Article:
Dr John Stanton, a Lecturer in The City Law School, says that in its realisation of the need for local democratic reform, the new government must get it right.
Last week saw the announcement of an important proposal by the new Conservative government – devolution to English cities and the opportunity to elect directly elected mayors. Labelled as the building of a ‘Northern Powerhouse’, the vision was that cities across the north of England would be united as part of a mass devolution of power, taking control of transport, housing, healthcare and policing, as well as their local economies. Greater Manchester has been selected to pilot the idea and to lead by example for other cities in the north and, indeed, the whole of England.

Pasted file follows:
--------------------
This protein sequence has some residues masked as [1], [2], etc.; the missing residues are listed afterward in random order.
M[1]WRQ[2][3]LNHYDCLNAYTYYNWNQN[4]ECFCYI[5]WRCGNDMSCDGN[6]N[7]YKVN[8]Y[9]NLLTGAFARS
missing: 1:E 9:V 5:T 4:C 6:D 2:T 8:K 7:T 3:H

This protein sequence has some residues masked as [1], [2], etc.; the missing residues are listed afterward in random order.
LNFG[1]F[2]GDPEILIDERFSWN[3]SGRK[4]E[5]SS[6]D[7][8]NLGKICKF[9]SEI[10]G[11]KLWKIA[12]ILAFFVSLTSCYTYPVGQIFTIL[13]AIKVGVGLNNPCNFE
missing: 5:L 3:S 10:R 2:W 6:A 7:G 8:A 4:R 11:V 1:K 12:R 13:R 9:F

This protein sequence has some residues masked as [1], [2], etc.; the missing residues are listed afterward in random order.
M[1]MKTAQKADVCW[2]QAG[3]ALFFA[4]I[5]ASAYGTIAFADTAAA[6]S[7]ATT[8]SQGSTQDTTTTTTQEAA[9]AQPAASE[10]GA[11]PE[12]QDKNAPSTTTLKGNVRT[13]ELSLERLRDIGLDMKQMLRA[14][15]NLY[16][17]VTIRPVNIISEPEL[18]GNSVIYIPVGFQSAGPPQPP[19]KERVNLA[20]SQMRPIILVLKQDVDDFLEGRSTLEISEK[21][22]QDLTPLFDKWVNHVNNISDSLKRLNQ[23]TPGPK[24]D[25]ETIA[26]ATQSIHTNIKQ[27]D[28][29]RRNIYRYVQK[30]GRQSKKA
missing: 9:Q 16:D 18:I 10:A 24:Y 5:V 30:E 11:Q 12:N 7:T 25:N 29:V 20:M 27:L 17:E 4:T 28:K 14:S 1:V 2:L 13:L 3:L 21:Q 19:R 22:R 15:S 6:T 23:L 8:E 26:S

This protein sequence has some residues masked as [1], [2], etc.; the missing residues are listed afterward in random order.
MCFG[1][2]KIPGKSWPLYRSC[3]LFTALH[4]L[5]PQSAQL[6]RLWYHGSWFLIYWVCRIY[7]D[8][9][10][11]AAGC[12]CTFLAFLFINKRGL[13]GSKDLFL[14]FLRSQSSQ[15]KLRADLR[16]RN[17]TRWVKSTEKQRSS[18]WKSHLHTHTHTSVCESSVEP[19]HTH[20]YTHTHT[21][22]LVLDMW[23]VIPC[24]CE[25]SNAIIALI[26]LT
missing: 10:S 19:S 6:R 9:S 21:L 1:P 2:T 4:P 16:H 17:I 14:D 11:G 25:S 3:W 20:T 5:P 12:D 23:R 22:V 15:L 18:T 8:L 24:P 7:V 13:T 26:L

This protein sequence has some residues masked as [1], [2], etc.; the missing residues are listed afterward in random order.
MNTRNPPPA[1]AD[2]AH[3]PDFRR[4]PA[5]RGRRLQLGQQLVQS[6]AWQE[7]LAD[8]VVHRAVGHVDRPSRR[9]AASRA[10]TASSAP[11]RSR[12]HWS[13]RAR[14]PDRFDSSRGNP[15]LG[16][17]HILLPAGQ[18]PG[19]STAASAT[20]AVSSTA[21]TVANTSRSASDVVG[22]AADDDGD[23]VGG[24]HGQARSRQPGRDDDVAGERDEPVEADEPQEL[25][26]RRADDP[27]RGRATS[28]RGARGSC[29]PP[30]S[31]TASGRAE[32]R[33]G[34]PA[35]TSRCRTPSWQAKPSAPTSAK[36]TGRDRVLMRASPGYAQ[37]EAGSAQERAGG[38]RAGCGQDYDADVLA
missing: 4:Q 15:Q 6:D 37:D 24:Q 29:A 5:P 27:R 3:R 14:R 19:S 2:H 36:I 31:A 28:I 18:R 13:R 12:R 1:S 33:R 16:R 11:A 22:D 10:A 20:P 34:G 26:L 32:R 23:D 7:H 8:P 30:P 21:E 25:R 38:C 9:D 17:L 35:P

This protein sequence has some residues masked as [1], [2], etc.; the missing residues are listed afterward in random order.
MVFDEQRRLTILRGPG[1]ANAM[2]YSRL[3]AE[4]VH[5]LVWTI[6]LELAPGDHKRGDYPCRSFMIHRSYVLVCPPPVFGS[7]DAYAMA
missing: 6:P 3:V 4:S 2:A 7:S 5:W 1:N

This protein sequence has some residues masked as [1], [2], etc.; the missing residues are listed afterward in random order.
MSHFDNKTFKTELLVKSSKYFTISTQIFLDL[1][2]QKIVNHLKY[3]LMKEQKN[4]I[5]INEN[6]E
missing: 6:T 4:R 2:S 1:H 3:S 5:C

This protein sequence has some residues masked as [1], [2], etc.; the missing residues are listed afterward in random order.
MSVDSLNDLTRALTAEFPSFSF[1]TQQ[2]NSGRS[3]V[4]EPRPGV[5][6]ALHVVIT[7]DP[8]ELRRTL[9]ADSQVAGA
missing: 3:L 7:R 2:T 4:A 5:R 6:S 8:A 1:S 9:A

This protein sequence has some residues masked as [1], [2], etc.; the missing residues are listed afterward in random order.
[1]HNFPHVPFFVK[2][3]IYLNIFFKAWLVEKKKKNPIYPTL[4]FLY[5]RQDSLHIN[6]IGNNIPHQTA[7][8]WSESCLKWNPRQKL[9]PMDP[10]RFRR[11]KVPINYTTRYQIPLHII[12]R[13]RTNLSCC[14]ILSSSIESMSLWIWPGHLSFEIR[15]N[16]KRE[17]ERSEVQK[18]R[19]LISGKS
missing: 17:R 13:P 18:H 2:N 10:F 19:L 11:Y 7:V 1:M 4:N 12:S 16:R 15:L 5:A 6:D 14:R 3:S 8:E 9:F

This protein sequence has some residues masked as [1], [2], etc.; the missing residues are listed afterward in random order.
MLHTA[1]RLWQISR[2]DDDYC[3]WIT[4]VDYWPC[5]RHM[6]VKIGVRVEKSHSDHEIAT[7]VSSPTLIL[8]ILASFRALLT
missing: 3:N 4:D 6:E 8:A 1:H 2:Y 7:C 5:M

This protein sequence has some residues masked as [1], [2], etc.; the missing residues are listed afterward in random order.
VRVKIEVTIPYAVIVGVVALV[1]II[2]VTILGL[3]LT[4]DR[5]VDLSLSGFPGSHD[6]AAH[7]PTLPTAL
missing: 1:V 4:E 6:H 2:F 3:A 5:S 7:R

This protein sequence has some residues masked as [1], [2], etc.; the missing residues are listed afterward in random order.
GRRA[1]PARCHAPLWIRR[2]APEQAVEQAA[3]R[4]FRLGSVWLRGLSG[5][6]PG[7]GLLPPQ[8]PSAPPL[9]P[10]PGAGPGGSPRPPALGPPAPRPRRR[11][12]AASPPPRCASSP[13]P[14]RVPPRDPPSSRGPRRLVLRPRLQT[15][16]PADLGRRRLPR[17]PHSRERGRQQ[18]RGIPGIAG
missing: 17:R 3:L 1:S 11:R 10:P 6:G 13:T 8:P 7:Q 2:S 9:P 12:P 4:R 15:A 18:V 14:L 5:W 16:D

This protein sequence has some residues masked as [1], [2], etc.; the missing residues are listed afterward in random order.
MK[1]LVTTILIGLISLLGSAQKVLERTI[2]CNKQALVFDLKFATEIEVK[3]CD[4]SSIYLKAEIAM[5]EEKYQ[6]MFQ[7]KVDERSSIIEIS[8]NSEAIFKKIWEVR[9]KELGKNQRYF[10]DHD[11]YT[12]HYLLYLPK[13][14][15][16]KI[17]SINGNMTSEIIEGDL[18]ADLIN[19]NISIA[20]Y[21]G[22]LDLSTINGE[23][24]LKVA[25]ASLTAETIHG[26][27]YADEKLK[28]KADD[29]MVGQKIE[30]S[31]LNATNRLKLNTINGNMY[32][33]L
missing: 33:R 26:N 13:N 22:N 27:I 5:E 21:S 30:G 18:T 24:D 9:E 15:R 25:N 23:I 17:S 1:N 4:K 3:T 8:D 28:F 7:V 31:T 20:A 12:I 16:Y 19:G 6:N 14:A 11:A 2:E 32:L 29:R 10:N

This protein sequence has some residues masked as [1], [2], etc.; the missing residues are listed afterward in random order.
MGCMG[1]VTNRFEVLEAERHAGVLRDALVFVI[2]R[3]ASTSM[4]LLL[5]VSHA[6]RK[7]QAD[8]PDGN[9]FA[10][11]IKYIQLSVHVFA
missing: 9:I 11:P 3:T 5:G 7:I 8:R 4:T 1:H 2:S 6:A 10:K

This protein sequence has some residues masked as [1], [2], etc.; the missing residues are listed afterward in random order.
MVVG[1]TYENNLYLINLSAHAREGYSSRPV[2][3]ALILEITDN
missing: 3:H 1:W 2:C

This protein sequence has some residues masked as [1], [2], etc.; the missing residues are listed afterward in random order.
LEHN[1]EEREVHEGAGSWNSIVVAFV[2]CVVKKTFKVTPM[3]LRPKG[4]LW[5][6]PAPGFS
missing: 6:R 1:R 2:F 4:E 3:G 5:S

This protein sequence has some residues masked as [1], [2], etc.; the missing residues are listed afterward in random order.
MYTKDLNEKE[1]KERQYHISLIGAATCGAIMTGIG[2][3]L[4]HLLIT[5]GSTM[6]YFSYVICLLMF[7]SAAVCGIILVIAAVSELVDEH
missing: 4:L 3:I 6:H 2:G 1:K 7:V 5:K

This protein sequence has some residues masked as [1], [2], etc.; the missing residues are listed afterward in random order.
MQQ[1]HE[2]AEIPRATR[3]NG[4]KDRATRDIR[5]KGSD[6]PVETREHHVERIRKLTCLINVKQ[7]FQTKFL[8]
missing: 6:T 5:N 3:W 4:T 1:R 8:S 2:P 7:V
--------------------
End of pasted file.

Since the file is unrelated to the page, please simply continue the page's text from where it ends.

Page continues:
City devolution, set out in George Osborne’s announcement in Manchester, is justified on the basis that ‘the “old model” of running everything from London is “broken” … it has “made people feel remote from the decisions that affect their lives”. As spot on and much needed as this might be, Osborne seems merely to echo the words of many ministers who have gone before. Government after government sets off on a path proclaiming decentralisation for localities and a reinvigorated local democracy. The fact that the announcement seems constantly to be repeated, however, speaks volumes for the realisation of its promise. Even the Coalition’s attempts at decentralisation (set out in the Localism Act 2011) struggled successfully to be achieved – littered, as they were, with bureaucratic and centralised restrictions severely hindering their path to fruition; (to say nothing of the simultaneous financial limitations imposed on councils).The plans – for the cities themselves, at least – are likely to be welcomed, at least in terms of what is promised. Decentralisation is not something too readily to be criticised and the idea of cities being able to control and direct such policy areas as healthcare and housing is an attractive alternative to the centralist norm that has prevailed for decades. Localities should be able to control decisions and policies that affect local people, it is a central value of democracy: too centralised a system means that those far removed from local issues make decisions and policies that are detached from both these issues and the people they effect. The notion of sending power down to these cities is, in theory, a welcome one.